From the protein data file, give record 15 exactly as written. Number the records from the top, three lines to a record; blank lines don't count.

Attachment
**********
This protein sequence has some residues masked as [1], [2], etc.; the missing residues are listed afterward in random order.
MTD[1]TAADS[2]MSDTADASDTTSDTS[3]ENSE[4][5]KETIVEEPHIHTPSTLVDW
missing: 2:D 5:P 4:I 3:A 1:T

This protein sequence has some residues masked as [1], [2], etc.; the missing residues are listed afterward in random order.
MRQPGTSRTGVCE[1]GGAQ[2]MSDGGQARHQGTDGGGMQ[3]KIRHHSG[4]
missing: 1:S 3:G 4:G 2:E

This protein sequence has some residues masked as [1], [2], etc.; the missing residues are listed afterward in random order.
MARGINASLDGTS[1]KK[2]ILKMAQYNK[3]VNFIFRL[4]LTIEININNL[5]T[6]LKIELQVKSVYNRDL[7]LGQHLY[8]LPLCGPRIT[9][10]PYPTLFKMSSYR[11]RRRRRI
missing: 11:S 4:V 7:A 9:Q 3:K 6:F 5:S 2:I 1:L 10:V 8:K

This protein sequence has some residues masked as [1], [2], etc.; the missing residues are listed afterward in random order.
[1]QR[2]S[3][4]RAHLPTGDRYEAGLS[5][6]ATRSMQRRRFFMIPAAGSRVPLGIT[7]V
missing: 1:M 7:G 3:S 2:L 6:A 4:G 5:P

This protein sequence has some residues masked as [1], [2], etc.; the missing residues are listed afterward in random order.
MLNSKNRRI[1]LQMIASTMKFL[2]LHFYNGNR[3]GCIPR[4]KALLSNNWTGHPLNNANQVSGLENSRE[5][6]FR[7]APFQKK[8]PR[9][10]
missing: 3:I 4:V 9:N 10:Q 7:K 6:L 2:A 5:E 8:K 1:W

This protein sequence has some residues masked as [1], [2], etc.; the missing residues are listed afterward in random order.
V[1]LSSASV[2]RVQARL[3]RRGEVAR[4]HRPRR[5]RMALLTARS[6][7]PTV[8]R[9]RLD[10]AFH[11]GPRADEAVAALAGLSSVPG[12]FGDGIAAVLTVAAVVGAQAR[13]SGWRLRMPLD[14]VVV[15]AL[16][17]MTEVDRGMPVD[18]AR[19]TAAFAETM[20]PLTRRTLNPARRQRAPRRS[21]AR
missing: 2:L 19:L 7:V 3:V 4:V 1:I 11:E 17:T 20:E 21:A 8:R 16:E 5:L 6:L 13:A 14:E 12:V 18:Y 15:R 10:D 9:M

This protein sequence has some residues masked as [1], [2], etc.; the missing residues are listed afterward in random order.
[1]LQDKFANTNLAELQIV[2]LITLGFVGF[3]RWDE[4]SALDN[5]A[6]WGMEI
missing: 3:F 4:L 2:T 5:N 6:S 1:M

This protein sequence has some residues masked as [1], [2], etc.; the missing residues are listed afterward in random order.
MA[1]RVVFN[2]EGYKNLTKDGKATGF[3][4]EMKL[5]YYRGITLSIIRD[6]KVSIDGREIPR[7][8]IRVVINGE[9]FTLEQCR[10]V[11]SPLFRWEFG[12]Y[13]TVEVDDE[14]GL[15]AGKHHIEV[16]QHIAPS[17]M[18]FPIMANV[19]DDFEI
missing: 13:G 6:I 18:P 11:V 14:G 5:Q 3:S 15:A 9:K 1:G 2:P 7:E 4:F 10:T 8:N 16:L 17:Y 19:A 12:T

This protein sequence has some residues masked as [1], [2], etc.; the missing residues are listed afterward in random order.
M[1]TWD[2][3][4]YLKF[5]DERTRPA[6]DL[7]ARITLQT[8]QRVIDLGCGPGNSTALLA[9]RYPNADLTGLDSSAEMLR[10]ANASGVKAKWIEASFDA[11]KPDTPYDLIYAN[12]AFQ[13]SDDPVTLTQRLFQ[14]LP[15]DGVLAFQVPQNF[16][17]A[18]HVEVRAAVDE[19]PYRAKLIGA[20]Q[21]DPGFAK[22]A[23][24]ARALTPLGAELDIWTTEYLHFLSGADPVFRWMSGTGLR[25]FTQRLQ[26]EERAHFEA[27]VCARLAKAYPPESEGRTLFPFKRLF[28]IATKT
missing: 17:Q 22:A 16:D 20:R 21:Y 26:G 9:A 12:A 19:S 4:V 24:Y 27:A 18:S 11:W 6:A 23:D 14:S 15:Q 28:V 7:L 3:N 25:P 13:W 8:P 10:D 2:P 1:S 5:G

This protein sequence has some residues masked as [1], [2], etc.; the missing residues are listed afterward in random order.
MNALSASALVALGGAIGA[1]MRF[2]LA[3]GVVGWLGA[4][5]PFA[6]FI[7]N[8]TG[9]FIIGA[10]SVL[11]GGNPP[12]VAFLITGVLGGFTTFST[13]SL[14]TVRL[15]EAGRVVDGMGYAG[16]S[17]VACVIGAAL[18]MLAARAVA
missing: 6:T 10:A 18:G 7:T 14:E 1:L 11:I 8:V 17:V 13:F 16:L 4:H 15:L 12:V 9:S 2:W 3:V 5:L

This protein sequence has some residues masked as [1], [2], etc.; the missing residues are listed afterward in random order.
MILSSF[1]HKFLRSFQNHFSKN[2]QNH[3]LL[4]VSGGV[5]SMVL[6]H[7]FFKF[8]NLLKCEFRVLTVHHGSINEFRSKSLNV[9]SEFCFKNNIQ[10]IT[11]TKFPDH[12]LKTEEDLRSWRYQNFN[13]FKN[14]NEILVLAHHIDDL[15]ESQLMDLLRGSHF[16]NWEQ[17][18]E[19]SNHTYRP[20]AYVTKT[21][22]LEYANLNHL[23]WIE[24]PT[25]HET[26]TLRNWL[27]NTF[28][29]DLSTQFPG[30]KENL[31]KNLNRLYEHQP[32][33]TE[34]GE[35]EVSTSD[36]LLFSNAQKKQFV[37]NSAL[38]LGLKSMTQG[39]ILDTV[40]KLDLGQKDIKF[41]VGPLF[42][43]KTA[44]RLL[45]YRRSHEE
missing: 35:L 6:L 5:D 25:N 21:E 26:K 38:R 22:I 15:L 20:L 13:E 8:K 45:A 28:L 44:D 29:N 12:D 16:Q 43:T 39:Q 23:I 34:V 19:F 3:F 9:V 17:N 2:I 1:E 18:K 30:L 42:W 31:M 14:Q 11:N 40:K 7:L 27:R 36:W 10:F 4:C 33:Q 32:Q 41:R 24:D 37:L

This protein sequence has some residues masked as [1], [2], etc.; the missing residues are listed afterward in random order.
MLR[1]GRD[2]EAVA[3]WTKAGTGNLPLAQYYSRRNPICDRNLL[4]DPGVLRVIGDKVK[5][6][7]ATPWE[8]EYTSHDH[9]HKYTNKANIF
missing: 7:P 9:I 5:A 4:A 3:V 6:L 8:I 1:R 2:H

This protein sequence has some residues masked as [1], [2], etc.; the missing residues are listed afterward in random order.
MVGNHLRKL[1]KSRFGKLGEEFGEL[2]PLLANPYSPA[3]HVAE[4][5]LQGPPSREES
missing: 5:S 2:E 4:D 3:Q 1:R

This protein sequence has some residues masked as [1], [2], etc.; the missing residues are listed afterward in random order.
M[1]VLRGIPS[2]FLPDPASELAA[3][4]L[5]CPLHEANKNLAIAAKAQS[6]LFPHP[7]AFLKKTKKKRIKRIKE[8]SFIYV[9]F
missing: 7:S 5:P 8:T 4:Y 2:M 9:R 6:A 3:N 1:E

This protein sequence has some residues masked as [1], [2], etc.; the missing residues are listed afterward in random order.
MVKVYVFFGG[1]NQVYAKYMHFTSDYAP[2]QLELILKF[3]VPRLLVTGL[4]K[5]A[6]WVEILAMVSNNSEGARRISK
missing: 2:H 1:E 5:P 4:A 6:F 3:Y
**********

This protein sequence has some residues masked as [1], [2], etc.; the missing residues are listed afterward in random order.
MVKVYVFFGG[1]NQVYAKYMHFTSDYAP[2]QLELILKF[3]VPRLLVTGL[4]K[5]A[6]WVEILAMVSNNSEGARRISK
missing: 2:H 1:E 5:P 4:A 6:F 3:Y